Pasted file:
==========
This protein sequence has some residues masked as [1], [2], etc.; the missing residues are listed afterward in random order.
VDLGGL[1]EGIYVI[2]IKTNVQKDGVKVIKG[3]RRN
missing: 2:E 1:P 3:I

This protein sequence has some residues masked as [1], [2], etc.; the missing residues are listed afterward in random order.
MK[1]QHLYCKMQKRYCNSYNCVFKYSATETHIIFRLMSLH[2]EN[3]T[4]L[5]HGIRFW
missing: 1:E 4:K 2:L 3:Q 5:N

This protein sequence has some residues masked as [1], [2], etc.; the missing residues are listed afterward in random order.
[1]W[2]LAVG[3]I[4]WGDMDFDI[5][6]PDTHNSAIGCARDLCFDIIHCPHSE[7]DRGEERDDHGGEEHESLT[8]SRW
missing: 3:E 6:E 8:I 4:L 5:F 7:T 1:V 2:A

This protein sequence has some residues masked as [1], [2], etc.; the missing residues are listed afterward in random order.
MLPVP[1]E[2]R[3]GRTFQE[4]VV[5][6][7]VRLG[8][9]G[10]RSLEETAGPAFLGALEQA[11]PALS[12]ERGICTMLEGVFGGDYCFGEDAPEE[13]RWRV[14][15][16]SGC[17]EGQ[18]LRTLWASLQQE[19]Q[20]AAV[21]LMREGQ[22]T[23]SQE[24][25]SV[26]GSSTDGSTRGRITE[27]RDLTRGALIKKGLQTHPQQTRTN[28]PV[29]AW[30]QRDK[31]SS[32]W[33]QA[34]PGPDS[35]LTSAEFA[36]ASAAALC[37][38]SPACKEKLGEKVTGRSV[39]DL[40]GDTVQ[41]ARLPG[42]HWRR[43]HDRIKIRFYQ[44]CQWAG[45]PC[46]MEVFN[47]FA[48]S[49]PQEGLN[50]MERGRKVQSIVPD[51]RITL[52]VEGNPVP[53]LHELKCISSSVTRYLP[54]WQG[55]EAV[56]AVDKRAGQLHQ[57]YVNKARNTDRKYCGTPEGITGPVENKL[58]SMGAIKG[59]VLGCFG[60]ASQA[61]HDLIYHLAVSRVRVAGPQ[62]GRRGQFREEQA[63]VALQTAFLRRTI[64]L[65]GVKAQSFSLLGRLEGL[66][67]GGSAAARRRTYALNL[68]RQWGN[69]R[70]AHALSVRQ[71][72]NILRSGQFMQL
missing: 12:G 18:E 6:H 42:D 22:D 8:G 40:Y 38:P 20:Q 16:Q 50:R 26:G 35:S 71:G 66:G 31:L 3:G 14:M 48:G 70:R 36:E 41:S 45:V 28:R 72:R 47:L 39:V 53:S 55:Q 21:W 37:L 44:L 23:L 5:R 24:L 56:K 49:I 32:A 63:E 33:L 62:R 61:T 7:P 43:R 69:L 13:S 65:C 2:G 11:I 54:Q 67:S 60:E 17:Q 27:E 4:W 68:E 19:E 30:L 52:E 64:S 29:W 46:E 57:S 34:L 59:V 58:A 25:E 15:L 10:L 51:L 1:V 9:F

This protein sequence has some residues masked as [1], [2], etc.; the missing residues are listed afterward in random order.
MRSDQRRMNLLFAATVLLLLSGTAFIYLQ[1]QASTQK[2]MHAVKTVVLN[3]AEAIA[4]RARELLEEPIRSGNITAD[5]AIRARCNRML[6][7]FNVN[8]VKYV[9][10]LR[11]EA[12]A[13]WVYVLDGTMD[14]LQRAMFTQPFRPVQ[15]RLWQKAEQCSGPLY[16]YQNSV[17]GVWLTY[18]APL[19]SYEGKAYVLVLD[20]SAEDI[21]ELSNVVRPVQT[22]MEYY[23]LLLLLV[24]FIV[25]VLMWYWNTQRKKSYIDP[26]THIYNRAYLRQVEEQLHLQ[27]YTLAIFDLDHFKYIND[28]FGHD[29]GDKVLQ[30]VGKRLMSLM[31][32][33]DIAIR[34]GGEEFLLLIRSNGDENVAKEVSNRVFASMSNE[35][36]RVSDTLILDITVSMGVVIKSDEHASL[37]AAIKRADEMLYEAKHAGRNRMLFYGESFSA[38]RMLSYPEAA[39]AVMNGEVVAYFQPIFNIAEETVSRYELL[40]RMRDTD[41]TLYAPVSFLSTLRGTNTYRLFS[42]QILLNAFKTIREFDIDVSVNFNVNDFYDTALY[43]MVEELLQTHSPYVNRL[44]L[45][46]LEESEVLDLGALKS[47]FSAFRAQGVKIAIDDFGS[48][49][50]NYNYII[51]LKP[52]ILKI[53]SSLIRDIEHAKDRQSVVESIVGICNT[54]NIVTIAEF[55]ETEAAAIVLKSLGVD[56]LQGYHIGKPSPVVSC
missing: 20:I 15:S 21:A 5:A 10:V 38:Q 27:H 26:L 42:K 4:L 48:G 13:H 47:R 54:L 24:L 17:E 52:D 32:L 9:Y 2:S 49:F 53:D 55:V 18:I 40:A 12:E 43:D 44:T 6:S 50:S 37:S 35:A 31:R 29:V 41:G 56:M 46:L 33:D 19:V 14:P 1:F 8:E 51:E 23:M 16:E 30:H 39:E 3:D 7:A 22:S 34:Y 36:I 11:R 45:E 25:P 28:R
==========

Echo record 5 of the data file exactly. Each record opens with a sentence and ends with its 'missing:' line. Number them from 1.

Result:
This protein sequence has some residues masked as [1], [2], etc.; the missing residues are listed afterward in random order.
MRSDQRRMNLLFAATVLLLLSGTAFIYLQ[1]QASTQK[2]MHAVKTVVLN[3]AEAIA[4]RARELLEEPIRSGNITAD[5]AIRARCNRML[6][7]FNVN[8]VKYV[9][10]LR[11]EA[12]A[13]WVYVLDGTMD[14]LQRAMFTQPFRPVQ[15]RLWQKAEQCSGPLY[16]YQNSV[17]GVWLTY[18]APL[19]SYEGKAYVLVLD[20]SAEDI[21]ELSNVVRPVQT[22]MEYY[23]LLLLLV[24]FIV[25]VLMWYWNTQRKKSYIDP[26]THIYNRAYLRQVEEQLHLQ[27]YTLAIFDLDHFKYIND[28]FGHD[29]GDKVLQ[30]VGKRLMSLM[31][32][33]DIAIR[34]GGEEFLLLIRSNGDENVAKEVSNRVFASMSNE[35][36]RVSDTLILDITVSMGVVIKSDEHASL[37]AAIKRADEMLYEAKHAGRNRMLFYGESFSA[38]RMLSYPEAA[39]AVMNGEVVAYFQPIFNIAEETVSRYELL[40]RMRDTD[41]TLYAPVSFLSTLRGTNTYRLFS[42]QILLNAFKTIREFDIDVSVNFNVNDFYDTALY[43]MVEELLQTHSPYVNRL[44]L[45][46]LEESEVLDLGALKS[47]FSAFRAQGVKIAIDDFGS[48][49][50]NYNYII[51]LKP[52]ILKI[53]SSLIRDIEHAKDRQSVVESIVGICNT[54]NIVTIAEF[55]ETEAAAIVLKSLGVD[56]LQGYHIGKPSPVVSC
missing: 20:I 15:S 21:A 5:A 10:V 38:Q 27:H 26:L 42:K 4:L 48:G 13:H 47:R 54:L 24:L 17:E 52:D 32:L 9:Y 2:S 49:F 53:D 55:V 18:I 40:A 12:E 43:D 44:T 6:S 50:S 37:S 35:A 31:R 29:V 41:G 56:M 46:L 33:D 19:V 14:P 1:F 8:E 51:E 23:M 16:E 30:H 39:E 3:D 7:A 22:S 34:Y 36:I 11:R 45:E 25:P 28:R